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Re: Bugs on Hammer

Joined:
2011/4/29 10:35
From Boiling Springs, PA
Posts: 44
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Quote:

Chaz wrote:
They are too small to be drakes, look at the size of the bug compared to the guys hand and fingers. Not even big enough to be a MB.


Well I'd have to disagree with that assessment. First you have to consider camera angle. Then the same approximate distance on my hand the from the same portion of the finger as in the photo of the mayfly is almost 18mm, and I do not have a giant hand or a small one, pretty much average size. The size range for most of the Ephemera varia that we have here in PA is from 13-20 mm. The specimen in question fits in that size range. These mayflies like most of the Ephemerids have very large size ranges. For example look at a female green drake from Penns compared to a male from Pine or Kettle creeek there's a big difference. My records show that theE. varia from the yellow breeeches that I have collected have a size range from 15-18 mm for the males and 17-21mm for the females. The free stone versions are much smaller, so although size may be a distiguishing characteristic, it may not be the most relaiable one. A size range may be a better one. The next character to look at would be the head. In the fuzzy photo you can still see that the eyes are wide set and the head is not flattened like that of a heptageniid mayfly. Instead the head is small in proportion to the metanotum again fitting the description of the Ephemerids. The abdominal markings look to be a close fit the description of Needham, 1920, 1935, and Burks 1953 for Ephemera varia. There are no heptageniids with adult abdominal markings like this. The dark markings on the crossviens also fit the description of Ephemera varia again see Needham 1920, Needham 1935, and Burks 1953. The fore legs have the banding at the joint of the femur and tibia, again fitting the description of E. varia. And then you have the timing, which as well all know is not a great way to identify a mayfly, but in general, it's yellow drake time in PA.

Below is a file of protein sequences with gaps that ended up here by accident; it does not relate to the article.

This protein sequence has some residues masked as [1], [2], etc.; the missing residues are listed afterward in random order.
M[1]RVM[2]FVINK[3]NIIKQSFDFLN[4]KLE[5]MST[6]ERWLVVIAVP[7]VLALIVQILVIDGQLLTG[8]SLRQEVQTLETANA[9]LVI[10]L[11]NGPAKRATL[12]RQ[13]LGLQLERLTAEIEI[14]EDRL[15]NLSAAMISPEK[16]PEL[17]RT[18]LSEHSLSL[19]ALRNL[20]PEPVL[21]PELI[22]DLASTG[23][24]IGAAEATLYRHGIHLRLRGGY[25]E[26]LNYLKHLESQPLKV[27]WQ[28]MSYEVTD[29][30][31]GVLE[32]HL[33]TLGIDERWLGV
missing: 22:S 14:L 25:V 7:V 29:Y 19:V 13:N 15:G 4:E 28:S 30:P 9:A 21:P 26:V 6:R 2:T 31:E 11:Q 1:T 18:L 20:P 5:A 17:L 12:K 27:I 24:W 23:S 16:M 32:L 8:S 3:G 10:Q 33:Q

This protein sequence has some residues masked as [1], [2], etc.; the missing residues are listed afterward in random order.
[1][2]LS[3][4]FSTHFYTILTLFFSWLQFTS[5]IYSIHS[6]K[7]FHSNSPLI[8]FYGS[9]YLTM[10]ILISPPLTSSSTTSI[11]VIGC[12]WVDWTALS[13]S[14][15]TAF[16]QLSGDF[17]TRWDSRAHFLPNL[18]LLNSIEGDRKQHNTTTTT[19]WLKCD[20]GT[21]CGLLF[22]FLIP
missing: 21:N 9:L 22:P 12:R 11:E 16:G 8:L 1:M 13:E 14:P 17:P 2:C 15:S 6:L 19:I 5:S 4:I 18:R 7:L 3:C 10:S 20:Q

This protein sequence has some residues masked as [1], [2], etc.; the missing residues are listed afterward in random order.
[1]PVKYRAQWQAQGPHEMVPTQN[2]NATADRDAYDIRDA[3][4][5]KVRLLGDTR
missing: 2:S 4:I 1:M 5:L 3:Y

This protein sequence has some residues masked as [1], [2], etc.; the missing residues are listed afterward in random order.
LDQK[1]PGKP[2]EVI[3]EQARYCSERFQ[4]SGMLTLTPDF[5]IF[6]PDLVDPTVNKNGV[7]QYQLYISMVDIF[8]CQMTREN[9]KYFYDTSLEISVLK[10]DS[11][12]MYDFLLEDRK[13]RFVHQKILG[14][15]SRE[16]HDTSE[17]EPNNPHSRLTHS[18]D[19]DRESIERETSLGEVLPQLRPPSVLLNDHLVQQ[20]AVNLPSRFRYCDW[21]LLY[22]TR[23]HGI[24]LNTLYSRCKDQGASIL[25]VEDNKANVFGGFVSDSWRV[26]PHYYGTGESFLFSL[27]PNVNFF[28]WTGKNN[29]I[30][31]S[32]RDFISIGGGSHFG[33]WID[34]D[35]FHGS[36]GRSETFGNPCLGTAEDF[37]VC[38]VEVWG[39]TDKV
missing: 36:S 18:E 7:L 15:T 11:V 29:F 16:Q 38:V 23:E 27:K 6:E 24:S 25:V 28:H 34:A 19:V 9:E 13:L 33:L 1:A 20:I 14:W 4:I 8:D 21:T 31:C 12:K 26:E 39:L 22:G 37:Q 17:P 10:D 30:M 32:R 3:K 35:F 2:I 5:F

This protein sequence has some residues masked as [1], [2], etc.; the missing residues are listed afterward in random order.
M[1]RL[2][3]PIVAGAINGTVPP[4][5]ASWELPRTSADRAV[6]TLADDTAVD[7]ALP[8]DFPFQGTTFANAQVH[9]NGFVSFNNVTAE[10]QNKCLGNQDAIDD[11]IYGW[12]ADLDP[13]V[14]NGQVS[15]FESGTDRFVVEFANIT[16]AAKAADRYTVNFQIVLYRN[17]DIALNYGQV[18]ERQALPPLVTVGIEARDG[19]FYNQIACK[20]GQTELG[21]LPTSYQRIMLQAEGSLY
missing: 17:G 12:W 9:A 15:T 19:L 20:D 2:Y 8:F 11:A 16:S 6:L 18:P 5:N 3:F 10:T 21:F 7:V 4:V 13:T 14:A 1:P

As to how to tell the difference between E.. varia and E. guttulata the obvious difference in the dun statge is the overall coloring of the mayfly dorsal abdominal markings. In general, because again there is a lot of variation in the coloration of mayflies, the E. guttulata will be darker in coloration with a slight green hue in the wings and a yellow creamy coloration to the ventral side of the abdomen in the dun stage than the more lighter creamy whitish yellow of E. varia.In E. guttulata the dorsal side of the abdomen will be a dark continuous band running the whole lenght of the abdomen. In E. varia the dorsal abdominal portion of the mayfly will have a series of dark markings with a lighter medial stripe along the entire abdomen. In the spinner stage the dorsal stripe on E. guttulata is not there and the abdomen is without marking for the most part. The dorsal portion of the abdomen retains the markings of the dun stage in E. varia.

Posted on: 6/27 9:01


Re: Bugs on Hammer

Joined:
2013/2/16 0:51
From Chester County
Posts: 386
Offline
That was super helpful, thanks! Based on what you said I agree it was a yellow drake (E. Varia). your size estimate was spot on. I measured those two spots on my hand and it's 17-19 mm.

For comparison here is the lone Green Drake I saw on the same stream two weeks prior.

Attach file:



jpg  GD.jpg (77.30 KB)
7984_53ad876ce1053.jpg 599X579 px

Posted on: 6/27 11:02


Re: Bugs on Hammer

Joined:
2006/9/13 10:18
From LV
Posts: 7605
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You cannot consider a flies identification without taking into account the habitat, Yellow Drakes are found only in water of the highest quality, I doubt that description fix the Breeches or Hammer Creek. They are pretty rare in PA. As to the size the drakes are big and the flies pictured are not as big as I'd expect Yellow Drakes to be.
With that in mind I still think they are cahills of some sort.

Posted on: 6/27 19:30
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Re: Bugs on Hammer
Moderator
Joined:
2006/9/11 8:26
From Chester County
Posts: 8944
Offline
Quote:

crepuscular wrote:
Quote:

Chaz wrote:
They are too small to be drakes, look at the size of the bug compared to the guys hand and fingers. Not even big enough to be a MB.